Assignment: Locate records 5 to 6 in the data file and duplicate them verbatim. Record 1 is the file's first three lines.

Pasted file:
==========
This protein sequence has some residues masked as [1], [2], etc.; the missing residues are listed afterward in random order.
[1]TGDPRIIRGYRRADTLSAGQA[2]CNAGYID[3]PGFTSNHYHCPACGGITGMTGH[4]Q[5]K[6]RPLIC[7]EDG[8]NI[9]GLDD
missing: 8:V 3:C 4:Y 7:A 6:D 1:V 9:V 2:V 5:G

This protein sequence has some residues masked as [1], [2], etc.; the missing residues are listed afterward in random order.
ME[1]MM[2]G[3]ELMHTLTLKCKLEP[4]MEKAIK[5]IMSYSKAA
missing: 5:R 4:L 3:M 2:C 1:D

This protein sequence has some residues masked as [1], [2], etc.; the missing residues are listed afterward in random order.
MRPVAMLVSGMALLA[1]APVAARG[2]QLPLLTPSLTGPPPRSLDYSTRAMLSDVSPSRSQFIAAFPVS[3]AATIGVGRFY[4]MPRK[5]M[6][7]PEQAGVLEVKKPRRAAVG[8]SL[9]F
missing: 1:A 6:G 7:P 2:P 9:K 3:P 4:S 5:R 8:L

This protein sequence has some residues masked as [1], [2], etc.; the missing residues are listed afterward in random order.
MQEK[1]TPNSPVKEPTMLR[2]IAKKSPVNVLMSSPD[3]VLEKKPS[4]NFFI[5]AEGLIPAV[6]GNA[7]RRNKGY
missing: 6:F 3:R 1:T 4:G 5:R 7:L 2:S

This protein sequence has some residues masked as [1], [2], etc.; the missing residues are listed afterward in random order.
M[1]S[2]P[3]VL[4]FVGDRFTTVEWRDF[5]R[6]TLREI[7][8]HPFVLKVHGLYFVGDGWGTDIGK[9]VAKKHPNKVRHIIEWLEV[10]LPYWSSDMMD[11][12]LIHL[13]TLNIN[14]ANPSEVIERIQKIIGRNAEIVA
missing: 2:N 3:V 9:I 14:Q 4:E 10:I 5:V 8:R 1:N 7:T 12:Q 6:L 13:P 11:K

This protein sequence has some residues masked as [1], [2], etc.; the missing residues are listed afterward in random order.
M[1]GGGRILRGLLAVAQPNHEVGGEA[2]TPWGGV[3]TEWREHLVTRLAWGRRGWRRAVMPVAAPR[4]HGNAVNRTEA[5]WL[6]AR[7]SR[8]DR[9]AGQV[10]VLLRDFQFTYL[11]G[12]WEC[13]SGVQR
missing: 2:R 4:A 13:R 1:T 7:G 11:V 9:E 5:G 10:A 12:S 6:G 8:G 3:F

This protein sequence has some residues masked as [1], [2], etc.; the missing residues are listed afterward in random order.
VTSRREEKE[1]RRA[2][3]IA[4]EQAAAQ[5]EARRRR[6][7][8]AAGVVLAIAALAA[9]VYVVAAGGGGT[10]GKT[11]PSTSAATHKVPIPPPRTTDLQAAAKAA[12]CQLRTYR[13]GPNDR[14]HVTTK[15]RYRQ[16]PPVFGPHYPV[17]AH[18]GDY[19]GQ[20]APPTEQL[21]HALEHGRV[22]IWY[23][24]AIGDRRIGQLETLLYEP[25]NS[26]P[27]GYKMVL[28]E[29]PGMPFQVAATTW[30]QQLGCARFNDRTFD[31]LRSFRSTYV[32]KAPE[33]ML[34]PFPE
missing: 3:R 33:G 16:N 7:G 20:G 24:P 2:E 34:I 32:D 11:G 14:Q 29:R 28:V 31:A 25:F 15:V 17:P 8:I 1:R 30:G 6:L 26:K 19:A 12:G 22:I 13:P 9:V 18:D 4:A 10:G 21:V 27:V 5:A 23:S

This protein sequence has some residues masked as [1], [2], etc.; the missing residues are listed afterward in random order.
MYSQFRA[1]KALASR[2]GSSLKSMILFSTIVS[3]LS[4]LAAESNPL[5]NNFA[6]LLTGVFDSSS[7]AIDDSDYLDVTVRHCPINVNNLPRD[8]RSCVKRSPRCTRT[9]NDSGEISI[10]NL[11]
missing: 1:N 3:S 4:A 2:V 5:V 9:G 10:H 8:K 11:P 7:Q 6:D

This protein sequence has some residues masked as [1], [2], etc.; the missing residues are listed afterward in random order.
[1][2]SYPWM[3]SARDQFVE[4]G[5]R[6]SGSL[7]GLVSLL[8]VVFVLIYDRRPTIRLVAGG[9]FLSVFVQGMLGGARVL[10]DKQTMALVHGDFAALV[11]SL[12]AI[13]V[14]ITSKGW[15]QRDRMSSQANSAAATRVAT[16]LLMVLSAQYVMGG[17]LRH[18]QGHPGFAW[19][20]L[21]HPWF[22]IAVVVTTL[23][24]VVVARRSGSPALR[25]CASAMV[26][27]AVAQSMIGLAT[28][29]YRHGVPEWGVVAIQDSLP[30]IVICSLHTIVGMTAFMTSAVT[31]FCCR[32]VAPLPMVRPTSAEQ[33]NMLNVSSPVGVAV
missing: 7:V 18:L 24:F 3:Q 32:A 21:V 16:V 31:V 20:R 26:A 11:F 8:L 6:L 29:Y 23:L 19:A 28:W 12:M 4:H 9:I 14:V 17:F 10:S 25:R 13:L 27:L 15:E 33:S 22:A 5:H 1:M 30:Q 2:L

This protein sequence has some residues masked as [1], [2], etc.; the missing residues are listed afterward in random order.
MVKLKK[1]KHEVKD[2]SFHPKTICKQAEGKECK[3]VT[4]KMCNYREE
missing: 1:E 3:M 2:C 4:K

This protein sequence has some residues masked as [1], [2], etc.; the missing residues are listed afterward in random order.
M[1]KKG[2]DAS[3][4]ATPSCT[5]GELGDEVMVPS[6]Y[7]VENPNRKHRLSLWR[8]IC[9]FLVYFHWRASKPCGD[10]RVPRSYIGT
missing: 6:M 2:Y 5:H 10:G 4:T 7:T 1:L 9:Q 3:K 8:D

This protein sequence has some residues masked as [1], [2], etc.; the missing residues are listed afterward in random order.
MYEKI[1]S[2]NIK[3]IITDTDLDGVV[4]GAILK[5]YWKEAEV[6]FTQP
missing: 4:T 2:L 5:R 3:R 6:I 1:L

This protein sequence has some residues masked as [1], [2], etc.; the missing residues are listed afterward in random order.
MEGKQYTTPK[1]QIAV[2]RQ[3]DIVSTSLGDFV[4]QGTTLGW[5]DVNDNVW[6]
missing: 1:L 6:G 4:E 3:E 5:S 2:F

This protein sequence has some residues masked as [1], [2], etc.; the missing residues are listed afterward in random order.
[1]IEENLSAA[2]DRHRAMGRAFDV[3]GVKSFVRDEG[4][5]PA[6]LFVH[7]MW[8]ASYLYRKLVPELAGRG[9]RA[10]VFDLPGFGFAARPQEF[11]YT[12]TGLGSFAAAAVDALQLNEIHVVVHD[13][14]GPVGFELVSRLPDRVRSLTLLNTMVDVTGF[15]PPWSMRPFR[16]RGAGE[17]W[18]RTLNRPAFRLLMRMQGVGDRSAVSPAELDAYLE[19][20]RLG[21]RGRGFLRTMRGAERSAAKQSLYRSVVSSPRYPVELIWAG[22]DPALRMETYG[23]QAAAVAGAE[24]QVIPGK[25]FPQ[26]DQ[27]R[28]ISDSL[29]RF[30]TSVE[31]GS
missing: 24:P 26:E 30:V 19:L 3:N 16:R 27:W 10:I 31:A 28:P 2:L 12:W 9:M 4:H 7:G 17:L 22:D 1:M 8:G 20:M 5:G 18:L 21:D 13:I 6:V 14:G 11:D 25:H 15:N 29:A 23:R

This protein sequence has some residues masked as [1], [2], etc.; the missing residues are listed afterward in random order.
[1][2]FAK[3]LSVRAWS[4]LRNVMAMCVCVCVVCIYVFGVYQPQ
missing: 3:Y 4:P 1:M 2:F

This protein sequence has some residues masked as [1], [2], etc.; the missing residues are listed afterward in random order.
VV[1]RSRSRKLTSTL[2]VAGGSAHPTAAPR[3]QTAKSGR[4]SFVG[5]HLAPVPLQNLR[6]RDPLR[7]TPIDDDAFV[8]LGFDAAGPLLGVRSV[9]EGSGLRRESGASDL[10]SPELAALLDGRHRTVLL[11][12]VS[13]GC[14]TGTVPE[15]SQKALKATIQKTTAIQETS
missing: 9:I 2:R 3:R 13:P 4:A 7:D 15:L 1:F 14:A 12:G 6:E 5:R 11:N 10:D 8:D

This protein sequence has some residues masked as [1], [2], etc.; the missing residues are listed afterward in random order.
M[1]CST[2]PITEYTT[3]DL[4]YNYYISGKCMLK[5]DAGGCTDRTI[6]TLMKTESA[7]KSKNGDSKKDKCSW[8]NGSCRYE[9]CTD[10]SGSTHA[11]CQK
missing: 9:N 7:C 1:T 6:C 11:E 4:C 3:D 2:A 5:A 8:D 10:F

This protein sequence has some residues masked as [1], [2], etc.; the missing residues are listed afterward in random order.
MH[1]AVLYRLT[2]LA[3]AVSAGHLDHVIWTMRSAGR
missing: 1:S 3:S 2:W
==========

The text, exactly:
This protein sequence has some residues masked as [1], [2], etc.; the missing residues are listed afterward in random order.
M[1]S[2]P[3]VL[4]FVGDRFTTVEWRDF[5]R[6]TLREI[7][8]HPFVLKVHGLYFVGDGWGTDIGK[9]VAKKHPNKVRHIIEWLEV[10]LPYWSSDMMD[11][12]LIHL[13]TLNIN[14]ANPSEVIERIQKIIGRNAEIVA
missing: 2:N 3:V 9:I 14:Q 4:E 10:I 5:V 8:R 1:N 7:T 12:Q 6:L 13:P 11:K

This protein sequence has some residues masked as [1], [2], etc.; the missing residues are listed afterward in random order.
M[1]GGGRILRGLLAVAQPNHEVGGEA[2]TPWGGV[3]TEWREHLVTRLAWGRRGWRRAVMPVAAPR[4]HGNAVNRTEA[5]WL[6]AR[7]SR[8]DR[9]AGQV[10]VLLRDFQFTYL[11]G[12]WEC[13]SGVQR
missing: 2:R 4:A 13:R 1:T 7:G 11:V 9:E 5:G 10:A 12:S 6:G 8:G 3:F